Public health officials are warning that people in areas devastated by Superstorm Sandy face many risks in the aftermath and are urging people to protect themselves from health threats in the water, air and even their refrigerators.
As millions of people try to put their lives back together, the most obvious threat is the floodwaters themselves. In many places, the water could be a toxic stew.
Good morning. I'm Renee Montagne. A coffee chain in Britain surveyed its customers and found 70 percent suffered coffee confusion. So the chain is now offering a new trial menu in plain English. A latte is now really, really milky coffee, a cappuccino - frothy coffee, and a mocha -chocolate flavored coffee. Not listed: a decaf soy triple tall latte, though some baristas might just call that - Why Bother. It's MORNING EDITION. Transcript provided by NPR, Copyright NPR.
Good morning. I'm Steve Inskeep. This could happen to the best of drivers. Suspected smugglers wanted to take their SUV across the U.S.-Mexico border. They built ramps that would take it over the Arizona border fence. But unlike the way it would've happened in old episodes of the "Dukes of Hazzard," the Jeep got stuck on top of the fence. The smugglers spent time trying to free it from the top of the fence, then fled back into Mexico when border patrol agents arrived. You are listening to MORNING EDITION.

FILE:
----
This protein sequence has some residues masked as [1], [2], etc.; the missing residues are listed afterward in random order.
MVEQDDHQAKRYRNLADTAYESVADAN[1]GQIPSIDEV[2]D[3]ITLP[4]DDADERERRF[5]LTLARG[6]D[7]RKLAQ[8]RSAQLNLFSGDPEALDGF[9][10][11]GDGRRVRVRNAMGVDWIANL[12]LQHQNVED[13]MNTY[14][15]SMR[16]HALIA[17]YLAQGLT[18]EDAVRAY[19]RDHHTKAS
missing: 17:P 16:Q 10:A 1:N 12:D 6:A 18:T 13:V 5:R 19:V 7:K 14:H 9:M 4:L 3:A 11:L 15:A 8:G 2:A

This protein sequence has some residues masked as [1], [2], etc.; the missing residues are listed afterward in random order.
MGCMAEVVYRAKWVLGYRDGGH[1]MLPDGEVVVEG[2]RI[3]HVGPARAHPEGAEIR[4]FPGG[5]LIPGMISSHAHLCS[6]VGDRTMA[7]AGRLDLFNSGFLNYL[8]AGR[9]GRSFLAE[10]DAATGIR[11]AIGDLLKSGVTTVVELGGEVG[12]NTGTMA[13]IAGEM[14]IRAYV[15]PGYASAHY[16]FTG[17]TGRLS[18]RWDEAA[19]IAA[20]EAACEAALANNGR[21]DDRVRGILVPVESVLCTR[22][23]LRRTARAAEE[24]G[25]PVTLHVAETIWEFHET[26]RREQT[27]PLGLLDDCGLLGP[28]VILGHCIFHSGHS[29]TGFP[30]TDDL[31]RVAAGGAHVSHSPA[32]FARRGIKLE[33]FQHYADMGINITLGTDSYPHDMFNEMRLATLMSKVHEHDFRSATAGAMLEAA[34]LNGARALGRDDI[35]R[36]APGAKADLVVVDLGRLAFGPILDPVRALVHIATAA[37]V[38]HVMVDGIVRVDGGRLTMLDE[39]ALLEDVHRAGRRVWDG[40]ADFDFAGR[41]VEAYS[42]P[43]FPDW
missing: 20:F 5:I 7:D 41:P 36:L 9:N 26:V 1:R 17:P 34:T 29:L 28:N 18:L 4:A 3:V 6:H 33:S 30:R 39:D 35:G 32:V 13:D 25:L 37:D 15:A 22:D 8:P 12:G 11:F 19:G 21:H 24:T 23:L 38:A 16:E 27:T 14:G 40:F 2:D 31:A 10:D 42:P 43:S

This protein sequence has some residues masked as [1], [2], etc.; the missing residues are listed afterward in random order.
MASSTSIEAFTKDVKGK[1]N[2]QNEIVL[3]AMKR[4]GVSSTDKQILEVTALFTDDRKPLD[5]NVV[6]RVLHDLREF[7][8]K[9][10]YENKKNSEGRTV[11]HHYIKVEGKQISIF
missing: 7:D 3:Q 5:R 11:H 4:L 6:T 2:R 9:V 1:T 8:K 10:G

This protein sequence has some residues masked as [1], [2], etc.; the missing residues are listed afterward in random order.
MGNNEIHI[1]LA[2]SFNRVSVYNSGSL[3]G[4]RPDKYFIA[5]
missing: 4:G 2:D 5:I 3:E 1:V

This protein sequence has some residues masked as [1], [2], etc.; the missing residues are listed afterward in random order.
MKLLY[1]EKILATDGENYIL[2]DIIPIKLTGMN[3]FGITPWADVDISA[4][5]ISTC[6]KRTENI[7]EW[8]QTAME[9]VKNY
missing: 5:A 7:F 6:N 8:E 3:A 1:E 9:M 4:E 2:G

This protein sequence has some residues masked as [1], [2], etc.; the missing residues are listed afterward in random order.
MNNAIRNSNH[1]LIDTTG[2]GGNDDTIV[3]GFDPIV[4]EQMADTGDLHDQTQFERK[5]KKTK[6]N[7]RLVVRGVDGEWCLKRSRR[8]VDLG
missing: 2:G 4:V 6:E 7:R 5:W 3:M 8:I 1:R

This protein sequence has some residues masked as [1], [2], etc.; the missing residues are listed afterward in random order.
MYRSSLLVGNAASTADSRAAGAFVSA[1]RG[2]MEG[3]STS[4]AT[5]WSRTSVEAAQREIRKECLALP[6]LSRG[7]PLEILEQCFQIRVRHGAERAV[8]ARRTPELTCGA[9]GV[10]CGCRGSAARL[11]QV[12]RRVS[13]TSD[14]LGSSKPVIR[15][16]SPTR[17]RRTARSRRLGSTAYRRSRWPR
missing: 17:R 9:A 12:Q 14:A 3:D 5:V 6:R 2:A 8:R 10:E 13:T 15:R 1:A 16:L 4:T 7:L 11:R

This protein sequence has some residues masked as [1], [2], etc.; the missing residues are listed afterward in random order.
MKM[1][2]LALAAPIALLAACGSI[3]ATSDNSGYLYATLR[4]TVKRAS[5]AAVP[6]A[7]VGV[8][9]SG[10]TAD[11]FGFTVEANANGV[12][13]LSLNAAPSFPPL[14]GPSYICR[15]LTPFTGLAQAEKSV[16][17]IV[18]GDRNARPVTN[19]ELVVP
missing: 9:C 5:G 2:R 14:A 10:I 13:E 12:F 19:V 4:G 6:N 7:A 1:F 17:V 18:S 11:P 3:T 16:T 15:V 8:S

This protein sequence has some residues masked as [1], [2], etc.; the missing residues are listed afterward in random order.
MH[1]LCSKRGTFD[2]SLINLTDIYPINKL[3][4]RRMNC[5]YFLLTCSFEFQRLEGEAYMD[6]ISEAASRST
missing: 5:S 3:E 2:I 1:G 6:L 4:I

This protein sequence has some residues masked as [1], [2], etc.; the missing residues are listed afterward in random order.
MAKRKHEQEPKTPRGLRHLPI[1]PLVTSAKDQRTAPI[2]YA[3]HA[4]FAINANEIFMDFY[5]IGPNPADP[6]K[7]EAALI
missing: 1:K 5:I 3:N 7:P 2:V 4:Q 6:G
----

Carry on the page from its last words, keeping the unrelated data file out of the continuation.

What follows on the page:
The Greek government faces widespread condemnation for prosecuting Kostas Vaxevanis, a 46-year-old investigative journalist who recently published the names of Greeks who may have sent billions to Swiss bank accounts.
Vaxevanis, one of Greece's best-known reporters, is in court in Athens on Thursday to face charges that he violated data protection laws by publishing the list of names in Hot Doc, the biweekly magazine he edits. If convicted, he faces up to five years in prison.
Abigael Evans, 4, of Fort Collins, Colo., started crying on the way to the grocery store as she and her mother listened to NPR in the car. NPR editors issued an immediate apology online, and later in the afternoon, Abbie cheered up when she got an NPR Politics pin from member station KUNC.
On the first of November, it's MORNING EDITION from NPR News. I'm Steve Inskeep.
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And I'm Renee Montagne.
Portions of the New York subway system are up and running again after being shut down for three days after Superstorm Sandy. There is, of course, a giant hole in the middle of the system. The lines stop short of Lower Manhattan, where many tunnels and stations flooded.